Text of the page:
How soon can I refinance?

12 Replies

Hi everyone. I'm planning to buy rental properties in Baltimore, MD and nearby areas. And I really concern about the refinancing, because my capital is limited. I have a few questions:

1) How soon can I refinance after renting out the property?

2) Will any lenders/ banks let me refinance based on only the rental income of the house? (I don't have a job now). I really appreciate if I can receive some referrals to those lenders/banks.

3) How to add more value to a property which is bought at the market value? Are there any ways to make sure the appraisal for the refinancing will come at a higher value than the purchase price?

Thank you!

if you don’t have a job then you’ll likely not be able to get past a seasoning period on the loan. Some lenders would let you refi if your global cash flow can support the debt but that requires income from multiple sources (w2 income, other rentals, etc). Also, given your out of state you’ll likely struggle to buy houses at a significant discount and force the value you need to ensure a cash out refi and also depends where you buy as there are many lenders who won’t touch certain parts of the city. 

@Vee Vu Hey Vee, most people usually wait a year or two after they have stabilized their asset, meaning completed any renovations and/or escalated rents. 

Now, your situation is a little different because part of the REFi process is taking into consideration your income; however, some lenders might be welcoming to non W2 income, for instance, if you are 1099, it all depends on the lender really.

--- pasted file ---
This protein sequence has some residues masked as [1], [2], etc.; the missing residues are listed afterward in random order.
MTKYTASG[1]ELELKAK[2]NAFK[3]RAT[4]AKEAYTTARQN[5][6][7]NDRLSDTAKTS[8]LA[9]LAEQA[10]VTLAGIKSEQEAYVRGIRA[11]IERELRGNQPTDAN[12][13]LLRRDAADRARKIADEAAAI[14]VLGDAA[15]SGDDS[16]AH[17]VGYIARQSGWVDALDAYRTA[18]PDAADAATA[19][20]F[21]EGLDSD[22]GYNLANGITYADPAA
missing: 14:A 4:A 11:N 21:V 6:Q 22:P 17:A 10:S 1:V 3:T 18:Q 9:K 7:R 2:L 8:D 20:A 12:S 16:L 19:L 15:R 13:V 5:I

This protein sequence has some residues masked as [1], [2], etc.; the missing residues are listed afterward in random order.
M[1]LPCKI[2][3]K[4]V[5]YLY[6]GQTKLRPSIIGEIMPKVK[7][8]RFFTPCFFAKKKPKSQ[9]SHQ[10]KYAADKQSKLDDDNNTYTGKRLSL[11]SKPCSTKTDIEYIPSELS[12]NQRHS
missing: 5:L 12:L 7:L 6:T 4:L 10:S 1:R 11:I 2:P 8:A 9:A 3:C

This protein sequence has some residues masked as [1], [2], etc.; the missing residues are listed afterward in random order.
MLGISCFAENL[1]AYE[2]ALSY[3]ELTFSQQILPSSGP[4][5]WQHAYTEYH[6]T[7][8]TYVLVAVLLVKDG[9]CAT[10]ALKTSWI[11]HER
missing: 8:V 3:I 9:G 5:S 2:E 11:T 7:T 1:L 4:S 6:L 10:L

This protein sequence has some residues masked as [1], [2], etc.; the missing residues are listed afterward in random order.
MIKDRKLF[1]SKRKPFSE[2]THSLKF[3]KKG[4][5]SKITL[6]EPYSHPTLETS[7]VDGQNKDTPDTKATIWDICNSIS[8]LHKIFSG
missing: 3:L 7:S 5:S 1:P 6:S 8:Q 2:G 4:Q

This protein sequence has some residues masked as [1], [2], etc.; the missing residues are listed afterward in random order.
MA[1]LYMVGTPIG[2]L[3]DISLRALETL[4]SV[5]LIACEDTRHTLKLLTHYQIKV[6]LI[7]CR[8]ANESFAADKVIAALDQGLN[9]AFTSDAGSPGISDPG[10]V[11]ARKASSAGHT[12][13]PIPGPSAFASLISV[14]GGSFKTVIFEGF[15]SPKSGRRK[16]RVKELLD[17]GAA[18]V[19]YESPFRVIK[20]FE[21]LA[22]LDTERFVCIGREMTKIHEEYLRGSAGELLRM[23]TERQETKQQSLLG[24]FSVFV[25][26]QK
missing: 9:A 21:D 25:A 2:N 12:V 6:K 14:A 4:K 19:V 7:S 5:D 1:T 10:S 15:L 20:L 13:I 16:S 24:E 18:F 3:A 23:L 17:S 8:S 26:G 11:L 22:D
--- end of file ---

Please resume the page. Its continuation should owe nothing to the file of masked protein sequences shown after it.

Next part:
Since you are invested out of state, it might be wise to find someone with boots-on-the-ground who focuses on the RE strategy: Buy and Hold rentals that you are considering. This is very important, as you want to minimize any risks associated with investing out-of-state. There is a good book called Long Distance Investing, so you might want to check it out. 

Hope this helps, Vee. Goodluck. Thanks! - Ola 

Originally posted by @Vee Vu :

Hi everyone. I'm planning to buy rental properties in Baltimore, MD and nearby areas. And I really concern about the refinancing, because my capital is limited. I have a few questions:

1) How soon can I refinance after renting out the property?

2) Will any lenders/ banks let me refinance based on only the rental income of the house? (I don't have a job now). I really appreciate if I can receive some referrals to those lenders/banks.

3) How to add more value to a property which is bought at the market value? Are there any ways to make sure the appraisal for the refinancing will come at a higher value than the purchase price?

Thank you!

1-  First they are going to look at your income and your experience with      the real estate. Since you will not have much relationship with the bank those are the defining factors.In your situation, seasoning period would be min 12 months I would say.

2- You gotta have multiple houses with huge cash flow. One house will not cut it.

3- You gotta improve something in the house, but make sure you do don't over do it. 

Good Luck!!!

Hi @Evan Roberts . Actually, I Just moved to Baltimore to do real estate. I'm going to update my profile :) And I'm trying to get a job now, hope this can help with the refinancing. 

Do you know if the lenders will let the investors know which parts/ zipcodes they won't lend money? I am planning to do networking with lenders, and not sure if this is an appropriate question to ask them.

Thanks @Ola Dantis . I just moved to Baltimore, I should update my profile :D But you are absolutely right. I can see that Baltimore is a very tricky market. I need to do more networking and build a team with people who know more about the market than me. 

@Vee Vu shoot me a message and we can connect about the lenders we use and our experiences thus far

Hi @Vee Vu